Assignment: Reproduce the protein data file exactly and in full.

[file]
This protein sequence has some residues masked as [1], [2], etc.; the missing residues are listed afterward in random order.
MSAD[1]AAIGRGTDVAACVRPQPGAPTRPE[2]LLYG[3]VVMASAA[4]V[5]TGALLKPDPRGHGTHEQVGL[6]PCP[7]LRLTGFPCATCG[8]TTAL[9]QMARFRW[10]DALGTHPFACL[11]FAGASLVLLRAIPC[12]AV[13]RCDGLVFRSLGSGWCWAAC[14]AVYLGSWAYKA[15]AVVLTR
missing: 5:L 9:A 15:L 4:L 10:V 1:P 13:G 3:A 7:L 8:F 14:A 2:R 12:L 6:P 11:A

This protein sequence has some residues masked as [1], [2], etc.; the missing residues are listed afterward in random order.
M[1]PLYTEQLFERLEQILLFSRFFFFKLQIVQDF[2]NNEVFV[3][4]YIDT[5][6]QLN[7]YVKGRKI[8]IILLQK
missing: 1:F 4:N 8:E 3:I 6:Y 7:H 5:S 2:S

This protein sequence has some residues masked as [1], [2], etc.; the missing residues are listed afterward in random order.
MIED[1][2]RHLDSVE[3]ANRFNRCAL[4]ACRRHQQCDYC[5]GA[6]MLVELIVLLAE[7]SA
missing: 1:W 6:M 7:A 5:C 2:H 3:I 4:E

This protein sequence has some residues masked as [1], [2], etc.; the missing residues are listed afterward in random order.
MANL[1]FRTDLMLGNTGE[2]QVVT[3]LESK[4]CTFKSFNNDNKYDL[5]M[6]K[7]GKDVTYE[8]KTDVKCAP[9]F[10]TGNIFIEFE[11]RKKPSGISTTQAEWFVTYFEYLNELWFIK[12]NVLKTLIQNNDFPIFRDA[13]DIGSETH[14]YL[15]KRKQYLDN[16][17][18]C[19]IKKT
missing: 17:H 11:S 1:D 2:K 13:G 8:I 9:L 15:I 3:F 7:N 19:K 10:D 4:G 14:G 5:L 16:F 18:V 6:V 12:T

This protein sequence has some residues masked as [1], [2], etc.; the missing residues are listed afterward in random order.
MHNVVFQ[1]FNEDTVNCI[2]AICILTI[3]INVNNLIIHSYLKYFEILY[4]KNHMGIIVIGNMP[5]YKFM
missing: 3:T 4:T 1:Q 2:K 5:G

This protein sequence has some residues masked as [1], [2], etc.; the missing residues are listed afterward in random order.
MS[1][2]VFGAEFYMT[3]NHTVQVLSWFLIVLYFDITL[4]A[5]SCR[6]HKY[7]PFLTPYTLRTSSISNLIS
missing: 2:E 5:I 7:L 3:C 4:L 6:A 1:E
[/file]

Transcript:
This protein sequence has some residues masked as [1], [2], etc.; the missing residues are listed afterward in random order.
MSAD[1]AAIGRGTDVAACVRPQPGAPTRPE[2]LLYG[3]VVMASAA[4]V[5]TGALLKPDPRGHGTHEQVGL[6]PCP[7]LRLTGFPCATCG[8]TTAL[9]QMARFRW[10]DALGTHPFACL[11]FAGASLVLLRAIPC[12]AV[13]RCDGLVFRSLGSGWCWAAC[14]AVYLGSWAYKA[15]AVVLTR
missing: 5:L 9:A 15:L 4:L 10:V 1:P 13:G 3:A 7:L 8:F 14:A 2:R 12:L 6:P 11:A

This protein sequence has some residues masked as [1], [2], etc.; the missing residues are listed afterward in random order.
M[1]PLYTEQLFERLEQILLFSRFFFFKLQIVQDF[2]NNEVFV[3][4]YIDT[5][6]QLN[7]YVKGRKI[8]IILLQK
missing: 1:F 4:N 8:E 3:I 6:Y 7:H 5:S 2:S

This protein sequence has some residues masked as [1], [2], etc.; the missing residues are listed afterward in random order.
MIED[1][2]RHLDSVE[3]ANRFNRCAL[4]ACRRHQQCDYC[5]GA[6]MLVELIVLLAE[7]SA
missing: 1:W 6:M 7:A 5:C 2:H 3:I 4:E

This protein sequence has some residues masked as [1], [2], etc.; the missing residues are listed afterward in random order.
MANL[1]FRTDLMLGNTGE[2]QVVT[3]LESK[4]CTFKSFNNDNKYDL[5]M[6]K[7]GKDVTYE[8]KTDVKCAP[9]F[10]TGNIFIEFE[11]RKKPSGISTTQAEWFVTYFEYLNELWFIK[12]NVLKTLIQNNDFPIFRDA[13]DIGSETH[14]YL[15]KRKQYLDN[16][17][18]C[19]IKKT
missing: 17:H 11:S 1:D 2:K 13:G 8:I 9:L 15:I 3:F 7:N 19:K 10:D 4:G 14:G 5:L 16:F 18:V 6:V 12:T

This protein sequence has some residues masked as [1], [2], etc.; the missing residues are listed afterward in random order.
MHNVVFQ[1]FNEDTVNCI[2]AICILTI[3]INVNNLIIHSYLKYFEILY[4]KNHMGIIVIGNMP[5]YKFM
missing: 3:T 4:T 1:Q 2:K 5:G

This protein sequence has some residues masked as [1], [2], etc.; the missing residues are listed afterward in random order.
MS[1][2]VFGAEFYMT[3]NHTVQVLSWFLIVLYFDITL[4]A[5]SCR[6]HKY[7]PFLTPYTLRTSSISNLIS
missing: 2:E 5:I 7:L 3:C 4:L 6:A 1:E